Miami-based architect Kobi Karp has worked on everything from major luxury hotels and private celebrity homes to public housing projects. He says there’s one unifying principle behind all the designs and architects he’s drawn to—it’s all about forging a seamless, intimate connection between a structure and its surrounding environment.
“I’ve never really looked at what I do as ‘architecture.’ I’ve looked at it as outdoor spaces carved out of whatever environment they are a part of,” says
Karp’s philosophy behind design was forged from a young age. Born in Israel, he recalls the “agrarian lifestyle” of his family, with a donkey and chickens in his grandfather’s backyard, the family having an intimate understanding of the natural world around it. That understanding continued through his formative years raised in Minneapolis, Minn., where he says he developed a respect for how just a five-minute drive outside the city led to farmlands.
This drive to make modern structures coexist in harmony with the natural world is something he’s honed his whole career.
He was educated at the University of Minnesota’s Institute of Technology where he earned degrees in environmental design—which he considers his initial passion as a student—and architecture. From there, a varied career took him to eventually serve as the founder and principal of
Architecture and Interior Design, Inc., the firm he founded in 1996.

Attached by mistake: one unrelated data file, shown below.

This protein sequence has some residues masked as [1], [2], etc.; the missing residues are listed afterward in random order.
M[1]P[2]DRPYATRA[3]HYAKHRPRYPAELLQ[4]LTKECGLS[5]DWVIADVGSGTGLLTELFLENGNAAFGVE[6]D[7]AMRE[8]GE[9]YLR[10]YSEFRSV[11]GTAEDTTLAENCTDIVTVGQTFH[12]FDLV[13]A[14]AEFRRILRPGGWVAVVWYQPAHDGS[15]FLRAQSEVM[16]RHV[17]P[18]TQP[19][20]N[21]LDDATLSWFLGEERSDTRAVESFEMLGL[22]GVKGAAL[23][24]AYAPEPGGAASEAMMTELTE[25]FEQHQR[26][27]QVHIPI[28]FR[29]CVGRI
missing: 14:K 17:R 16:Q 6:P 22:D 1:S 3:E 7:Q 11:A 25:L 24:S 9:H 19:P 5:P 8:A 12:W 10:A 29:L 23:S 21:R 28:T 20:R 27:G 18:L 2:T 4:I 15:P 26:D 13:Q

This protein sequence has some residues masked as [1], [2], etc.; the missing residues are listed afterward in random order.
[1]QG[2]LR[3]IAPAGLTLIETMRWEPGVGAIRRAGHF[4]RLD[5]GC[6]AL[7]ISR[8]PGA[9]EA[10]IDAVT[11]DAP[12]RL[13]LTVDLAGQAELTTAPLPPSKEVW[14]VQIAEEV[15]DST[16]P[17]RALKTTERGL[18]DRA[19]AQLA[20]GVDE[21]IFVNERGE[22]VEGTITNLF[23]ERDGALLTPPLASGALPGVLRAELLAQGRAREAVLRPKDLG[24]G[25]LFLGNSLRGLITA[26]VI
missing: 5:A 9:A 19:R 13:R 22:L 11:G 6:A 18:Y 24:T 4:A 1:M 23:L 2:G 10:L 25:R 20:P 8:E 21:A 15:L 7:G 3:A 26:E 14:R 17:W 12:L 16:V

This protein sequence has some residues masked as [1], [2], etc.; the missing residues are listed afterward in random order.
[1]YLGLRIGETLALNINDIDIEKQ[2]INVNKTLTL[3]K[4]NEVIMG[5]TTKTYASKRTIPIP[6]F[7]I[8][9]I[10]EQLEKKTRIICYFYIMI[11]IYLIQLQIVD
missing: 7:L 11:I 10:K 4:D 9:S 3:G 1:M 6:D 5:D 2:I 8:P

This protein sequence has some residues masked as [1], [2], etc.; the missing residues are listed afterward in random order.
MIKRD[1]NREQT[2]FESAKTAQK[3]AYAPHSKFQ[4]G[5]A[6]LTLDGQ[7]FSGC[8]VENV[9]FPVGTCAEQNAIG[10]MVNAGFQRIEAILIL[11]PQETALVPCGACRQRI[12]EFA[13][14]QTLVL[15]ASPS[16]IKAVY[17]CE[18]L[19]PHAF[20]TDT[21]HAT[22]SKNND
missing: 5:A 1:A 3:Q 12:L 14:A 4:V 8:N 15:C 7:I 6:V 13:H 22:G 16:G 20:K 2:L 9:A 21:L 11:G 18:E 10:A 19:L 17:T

Some of Karp’s most notable projects include the Palazzo Del Sol luxury residential building on Fisher Island, Fla., which has the highest per capita income in the country, as well as the reimagining of The Surf Club, a historic venue in Miami.
Most recently, his bold design of the Four Seasons Fort Lauderdale will see its grand opening this year. It’s a building that he says melds coherently with the urban landscape of its city, including parks that provide “a community for the people in the neighborhood where they can walk and feel a tropical oasis,” he says.
“Whether it’s The Surf Club’s historic preservation and restoration or the Four Seasons, it’s taking the DNA of the place and using that as a footprint for the structure’s story,” Karp says.
In 2019, Assouline Publishing released a hardcover book that details the various stories attached to some of the firm’s projects. For Karp, the book itself is less a retrospective on his own work and more a representation of the contributions of his team as they all worked together to realize these structures.
Penta caught up with Karp to hear about five of his favorite architects.
Frank Lloyd Wright. “He was a big inspiration because he was always using natural materials in a contemporary fashion, back then in the turn of the century. Nature was inspiration and the environment was an inspiration.”
Le Corbusier. “I had the opportunity to visit the Alps and study abroad in Austria and it was very interesting. I’m Jewish, I didn’t know much about the differences between different monasteries and [Christian] religious buildings. Le
was a big inspiration for me with some of his designs and the monasteries and religious buildings he had done. I use that today in my own DNA, the black frames and white structures.”
Renzo Piano. “I had the opportunity to work with individuals like
Piano, I deeply like him and had the pleasure of working with him on the 8701 Collins Ave. building [in Miami].”
Jean Nouvel. “I worked with him on the Monad in Miami Beach, a sustainable building. It was striving to respond to global warming, to the sea level rising, really incredible working with him.”
Richard Meier. “I worked with
on The Surf Club, another of the kind of people whose work stands out to me. … Focusing on the design itself, there’s a certain unique specialty.”
This interview has been edited for length and clarity.